Parent–adolescent discrepancies in reports of parenting and adolescent outcomes in Mexican immigrant families.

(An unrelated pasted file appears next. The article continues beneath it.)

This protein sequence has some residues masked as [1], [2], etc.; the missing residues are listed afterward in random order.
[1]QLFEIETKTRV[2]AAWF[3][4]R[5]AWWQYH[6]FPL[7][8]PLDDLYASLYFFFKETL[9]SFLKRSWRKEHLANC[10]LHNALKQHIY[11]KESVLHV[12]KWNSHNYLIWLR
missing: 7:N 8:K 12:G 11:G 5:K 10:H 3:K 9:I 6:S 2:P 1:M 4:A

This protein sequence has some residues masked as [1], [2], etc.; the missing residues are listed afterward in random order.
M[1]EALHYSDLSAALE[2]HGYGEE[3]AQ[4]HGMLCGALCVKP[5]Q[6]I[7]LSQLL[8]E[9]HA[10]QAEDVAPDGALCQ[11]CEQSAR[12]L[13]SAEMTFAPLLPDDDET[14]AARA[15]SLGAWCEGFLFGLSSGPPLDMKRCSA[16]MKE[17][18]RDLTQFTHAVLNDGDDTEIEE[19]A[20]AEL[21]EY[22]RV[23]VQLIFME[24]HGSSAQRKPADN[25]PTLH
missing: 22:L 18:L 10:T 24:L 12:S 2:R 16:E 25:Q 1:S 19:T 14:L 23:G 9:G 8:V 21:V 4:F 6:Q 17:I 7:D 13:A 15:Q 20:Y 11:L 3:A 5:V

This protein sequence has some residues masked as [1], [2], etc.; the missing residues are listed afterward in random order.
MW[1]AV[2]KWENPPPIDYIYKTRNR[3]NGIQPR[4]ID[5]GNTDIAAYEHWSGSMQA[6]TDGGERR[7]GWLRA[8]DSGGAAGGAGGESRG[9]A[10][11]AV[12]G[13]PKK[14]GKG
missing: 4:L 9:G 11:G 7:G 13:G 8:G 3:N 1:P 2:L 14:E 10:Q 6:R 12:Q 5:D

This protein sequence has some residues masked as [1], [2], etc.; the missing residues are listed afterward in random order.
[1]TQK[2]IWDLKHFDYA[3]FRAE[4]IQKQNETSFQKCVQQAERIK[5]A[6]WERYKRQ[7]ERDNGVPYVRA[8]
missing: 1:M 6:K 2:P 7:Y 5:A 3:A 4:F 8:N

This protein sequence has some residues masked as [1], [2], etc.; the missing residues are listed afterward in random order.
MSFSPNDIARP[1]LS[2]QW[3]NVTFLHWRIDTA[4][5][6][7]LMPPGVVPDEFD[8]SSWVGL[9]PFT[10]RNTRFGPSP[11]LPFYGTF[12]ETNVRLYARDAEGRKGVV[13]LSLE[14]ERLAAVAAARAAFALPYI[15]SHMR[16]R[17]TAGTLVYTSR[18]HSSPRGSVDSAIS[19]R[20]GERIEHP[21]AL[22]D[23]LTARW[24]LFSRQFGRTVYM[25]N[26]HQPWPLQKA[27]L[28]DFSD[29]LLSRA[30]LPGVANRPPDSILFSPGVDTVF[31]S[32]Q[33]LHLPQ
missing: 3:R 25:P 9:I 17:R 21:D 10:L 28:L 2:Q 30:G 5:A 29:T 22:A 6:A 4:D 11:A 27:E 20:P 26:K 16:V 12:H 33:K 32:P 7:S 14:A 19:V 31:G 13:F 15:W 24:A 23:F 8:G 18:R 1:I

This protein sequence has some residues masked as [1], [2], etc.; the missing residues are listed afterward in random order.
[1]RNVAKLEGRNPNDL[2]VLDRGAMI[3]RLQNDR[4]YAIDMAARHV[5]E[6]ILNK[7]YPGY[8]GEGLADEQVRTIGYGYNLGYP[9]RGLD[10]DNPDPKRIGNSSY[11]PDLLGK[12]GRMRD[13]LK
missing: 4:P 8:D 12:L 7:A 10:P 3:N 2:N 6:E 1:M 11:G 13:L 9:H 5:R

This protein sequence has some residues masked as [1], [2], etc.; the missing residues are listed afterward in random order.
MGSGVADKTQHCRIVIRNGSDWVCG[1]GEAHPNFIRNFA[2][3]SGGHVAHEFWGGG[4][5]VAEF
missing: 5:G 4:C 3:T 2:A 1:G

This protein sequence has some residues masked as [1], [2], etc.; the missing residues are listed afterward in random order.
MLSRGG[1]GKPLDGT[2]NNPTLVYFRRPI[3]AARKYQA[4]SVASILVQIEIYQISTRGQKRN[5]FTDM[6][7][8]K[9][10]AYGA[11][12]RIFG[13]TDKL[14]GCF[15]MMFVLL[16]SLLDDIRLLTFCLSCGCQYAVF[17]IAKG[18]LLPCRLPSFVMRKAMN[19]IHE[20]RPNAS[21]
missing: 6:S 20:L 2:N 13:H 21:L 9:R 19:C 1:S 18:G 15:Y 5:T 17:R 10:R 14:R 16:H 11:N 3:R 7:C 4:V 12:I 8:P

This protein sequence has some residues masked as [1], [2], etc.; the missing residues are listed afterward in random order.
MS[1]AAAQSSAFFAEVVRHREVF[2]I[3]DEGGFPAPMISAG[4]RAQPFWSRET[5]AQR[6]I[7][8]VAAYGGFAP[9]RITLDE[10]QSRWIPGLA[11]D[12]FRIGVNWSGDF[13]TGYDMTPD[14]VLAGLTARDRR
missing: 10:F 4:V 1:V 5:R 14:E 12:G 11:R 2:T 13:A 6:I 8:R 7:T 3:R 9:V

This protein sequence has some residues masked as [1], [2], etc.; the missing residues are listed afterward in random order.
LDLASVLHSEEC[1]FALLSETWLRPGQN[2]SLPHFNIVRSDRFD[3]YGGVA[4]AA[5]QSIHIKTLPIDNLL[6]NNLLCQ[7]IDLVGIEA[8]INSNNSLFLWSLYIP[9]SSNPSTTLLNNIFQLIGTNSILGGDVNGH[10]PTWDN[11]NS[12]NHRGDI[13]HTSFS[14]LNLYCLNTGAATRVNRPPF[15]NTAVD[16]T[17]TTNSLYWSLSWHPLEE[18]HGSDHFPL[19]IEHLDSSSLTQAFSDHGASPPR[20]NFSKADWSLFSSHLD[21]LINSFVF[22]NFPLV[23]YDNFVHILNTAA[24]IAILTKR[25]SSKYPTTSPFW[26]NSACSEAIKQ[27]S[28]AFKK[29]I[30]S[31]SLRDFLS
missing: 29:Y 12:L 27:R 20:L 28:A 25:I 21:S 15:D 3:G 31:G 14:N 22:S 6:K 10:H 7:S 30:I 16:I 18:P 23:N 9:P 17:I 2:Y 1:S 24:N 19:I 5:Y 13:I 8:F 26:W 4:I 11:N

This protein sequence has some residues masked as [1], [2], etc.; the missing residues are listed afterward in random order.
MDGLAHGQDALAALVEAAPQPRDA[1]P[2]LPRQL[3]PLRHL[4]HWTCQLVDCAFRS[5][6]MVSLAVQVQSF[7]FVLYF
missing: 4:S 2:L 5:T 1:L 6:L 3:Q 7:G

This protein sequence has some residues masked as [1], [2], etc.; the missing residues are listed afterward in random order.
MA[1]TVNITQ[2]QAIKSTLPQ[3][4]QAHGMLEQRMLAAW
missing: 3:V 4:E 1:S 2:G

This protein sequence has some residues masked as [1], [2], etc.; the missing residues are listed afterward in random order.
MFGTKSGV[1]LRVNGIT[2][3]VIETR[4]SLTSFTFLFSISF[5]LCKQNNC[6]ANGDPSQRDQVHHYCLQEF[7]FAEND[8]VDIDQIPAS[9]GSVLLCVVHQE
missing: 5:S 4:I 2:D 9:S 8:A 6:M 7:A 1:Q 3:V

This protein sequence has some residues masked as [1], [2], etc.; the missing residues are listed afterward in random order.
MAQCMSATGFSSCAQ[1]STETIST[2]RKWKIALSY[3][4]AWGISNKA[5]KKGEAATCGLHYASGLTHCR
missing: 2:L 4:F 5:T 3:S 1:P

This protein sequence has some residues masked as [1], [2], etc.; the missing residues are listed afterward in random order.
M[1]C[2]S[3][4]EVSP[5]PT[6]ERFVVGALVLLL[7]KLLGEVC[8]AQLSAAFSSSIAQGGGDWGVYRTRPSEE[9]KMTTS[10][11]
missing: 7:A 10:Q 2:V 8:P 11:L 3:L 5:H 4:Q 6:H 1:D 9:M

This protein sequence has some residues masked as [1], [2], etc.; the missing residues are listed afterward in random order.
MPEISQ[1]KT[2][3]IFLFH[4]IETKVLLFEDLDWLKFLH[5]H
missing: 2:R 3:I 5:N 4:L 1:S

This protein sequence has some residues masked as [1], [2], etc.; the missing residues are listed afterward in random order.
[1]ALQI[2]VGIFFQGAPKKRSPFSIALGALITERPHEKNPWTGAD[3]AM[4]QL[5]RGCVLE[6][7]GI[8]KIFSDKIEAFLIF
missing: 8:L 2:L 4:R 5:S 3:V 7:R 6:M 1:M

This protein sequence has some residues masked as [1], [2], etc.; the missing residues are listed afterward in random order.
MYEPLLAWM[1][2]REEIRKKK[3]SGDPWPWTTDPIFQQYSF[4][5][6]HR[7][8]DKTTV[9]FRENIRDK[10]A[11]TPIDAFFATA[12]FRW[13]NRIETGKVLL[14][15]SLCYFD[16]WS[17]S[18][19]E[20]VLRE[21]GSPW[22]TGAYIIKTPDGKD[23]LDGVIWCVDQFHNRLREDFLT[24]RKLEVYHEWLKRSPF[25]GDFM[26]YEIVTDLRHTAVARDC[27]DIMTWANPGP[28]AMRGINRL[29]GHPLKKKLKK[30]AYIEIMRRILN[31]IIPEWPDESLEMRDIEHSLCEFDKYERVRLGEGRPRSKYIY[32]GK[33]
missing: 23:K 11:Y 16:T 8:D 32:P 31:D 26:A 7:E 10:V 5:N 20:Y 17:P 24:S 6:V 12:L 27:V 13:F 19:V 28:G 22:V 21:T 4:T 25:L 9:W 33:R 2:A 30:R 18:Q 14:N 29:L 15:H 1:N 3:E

Parents and adolescents often have discrepant views of parenting which pose challenges for researchers regarding how to deal with information from multiple informants. Although recent studies indicate that parent–adolescent discrepancies in reports of parenting can be useful in predicting adolescent outcomes, their findings are mixed regarding whether discrepancies relate to more positive or more negative adolescent outcomes. This study examined the longitudinal implications of parent–adolescent discrepancies in reports of parenting (warmth, monitoring, and reasoning) on adolescent behavioral, psychological, academic, and physical health outcomes among Mexican immigrant families in the United States. Participants were 604 adolescents (54% female, Mage.wave1 = 12.41 years) and their parents. Taking a person-centered approach, this study identified distinct patterns of parent–adolescent discrepancies in parenting and their different associations with later adolescent outcomes. Adolescents’ more negative perceptions of parenting relative to parents were associated with more negative adolescent outcomes, whereas adolescents’ more positive perceptions relative to parents related to more positive adolescent outcomes. There were also variations in discrepancy patterns and their associations with adolescent outcomes between mother–adolescent vs. father-adolescent dyads. Findings of the current study highlight individual variations of discrepancies among parent–adolescent dyads and the importance of considering both the magnitude and direction of discrepancies regardingmore »